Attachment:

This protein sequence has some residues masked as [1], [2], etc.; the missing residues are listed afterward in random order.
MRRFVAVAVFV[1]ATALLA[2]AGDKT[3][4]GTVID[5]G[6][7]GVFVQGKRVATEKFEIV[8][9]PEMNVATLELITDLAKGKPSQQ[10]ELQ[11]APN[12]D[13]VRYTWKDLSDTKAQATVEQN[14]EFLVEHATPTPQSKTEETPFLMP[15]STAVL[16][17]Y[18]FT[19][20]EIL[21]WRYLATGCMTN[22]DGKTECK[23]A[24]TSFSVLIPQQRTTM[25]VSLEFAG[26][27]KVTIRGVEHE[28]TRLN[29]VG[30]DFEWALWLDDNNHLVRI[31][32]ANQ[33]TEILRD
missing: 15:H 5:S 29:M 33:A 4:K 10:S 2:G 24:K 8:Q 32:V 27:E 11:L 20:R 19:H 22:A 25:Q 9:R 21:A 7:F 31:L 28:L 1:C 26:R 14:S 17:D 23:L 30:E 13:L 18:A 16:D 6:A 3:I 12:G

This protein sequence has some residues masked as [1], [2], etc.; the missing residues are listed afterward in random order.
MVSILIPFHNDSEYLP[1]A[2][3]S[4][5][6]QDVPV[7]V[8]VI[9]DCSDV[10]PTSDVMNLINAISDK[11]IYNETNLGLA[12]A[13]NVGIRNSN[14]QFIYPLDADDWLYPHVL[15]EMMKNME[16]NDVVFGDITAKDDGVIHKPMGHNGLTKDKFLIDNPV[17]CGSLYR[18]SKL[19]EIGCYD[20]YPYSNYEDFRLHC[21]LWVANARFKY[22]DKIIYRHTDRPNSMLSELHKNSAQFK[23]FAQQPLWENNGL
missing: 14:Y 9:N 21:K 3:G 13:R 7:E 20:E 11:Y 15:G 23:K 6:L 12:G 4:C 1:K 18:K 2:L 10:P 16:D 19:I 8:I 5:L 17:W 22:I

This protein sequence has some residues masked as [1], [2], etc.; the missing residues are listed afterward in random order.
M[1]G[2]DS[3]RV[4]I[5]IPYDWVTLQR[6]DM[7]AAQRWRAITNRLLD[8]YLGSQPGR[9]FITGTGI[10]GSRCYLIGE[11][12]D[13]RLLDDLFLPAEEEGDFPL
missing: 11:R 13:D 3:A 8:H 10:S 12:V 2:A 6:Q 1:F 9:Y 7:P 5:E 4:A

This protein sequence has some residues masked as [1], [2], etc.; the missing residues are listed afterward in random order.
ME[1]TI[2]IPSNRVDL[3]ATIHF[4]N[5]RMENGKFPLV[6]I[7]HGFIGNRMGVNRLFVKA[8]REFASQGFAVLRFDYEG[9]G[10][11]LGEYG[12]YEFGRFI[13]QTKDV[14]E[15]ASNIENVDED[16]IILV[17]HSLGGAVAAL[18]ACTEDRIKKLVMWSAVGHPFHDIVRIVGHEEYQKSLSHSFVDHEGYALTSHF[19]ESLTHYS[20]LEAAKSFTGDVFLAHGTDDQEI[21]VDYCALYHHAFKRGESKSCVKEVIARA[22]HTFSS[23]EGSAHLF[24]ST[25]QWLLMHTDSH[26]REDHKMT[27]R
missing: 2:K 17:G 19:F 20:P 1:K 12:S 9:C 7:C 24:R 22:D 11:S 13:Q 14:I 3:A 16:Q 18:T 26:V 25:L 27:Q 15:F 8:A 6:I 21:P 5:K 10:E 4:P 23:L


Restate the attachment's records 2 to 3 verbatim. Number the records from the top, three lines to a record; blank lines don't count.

This protein sequence has some residues masked as [1], [2], etc.; the missing residues are listed afterward in random order.
MVSILIPFHNDSEYLP[1]A[2][3]S[4][5][6]QDVPV[7]V[8]VI[9]DCSDV[10]PTSDVMNLINAISDK[11]IYNETNLGLA[12]A[13]NVGIRNSN[14]QFIYPLDADDWLYPHVL[15]EMMKNME[16]NDVVFGDITAKDDGVIHKPMGHNGLTKDKFLIDNPV[17]CGSLYR[18]SKL[19]EIGCYD[20]YPYSNYEDFRLHC[21]LWVANARFKY[22]DKIIYRHTDRPNSMLSELHKNSAQFK[23]FAQQPLWENNGL
missing: 14:Y 9:N 21:K 3:G 13:R 7:E 20:E 11:Y 15:G 23:K 6:L 12:G 4:C 1:K 18:K 2:L 10:P 16:D 19:I 8:I 5:L 17:W 22:I

This protein sequence has some residues masked as [1], [2], etc.; the missing residues are listed afterward in random order.
M[1]G[2]DS[3]RV[4]I[5]IPYDWVTLQR[6]DM[7]AAQRWRAITNRLLD[8]YLGSQPGR[9]FITGTGI[10]GSRCYLIGE[11][12]D[13]RLLDDLFLPAEEEGDFPL
missing: 11:R 13:D 3:A 8:H 10:S 12:V 2:A 6:Q 1:F 9:Y 7:P 5:E 4:A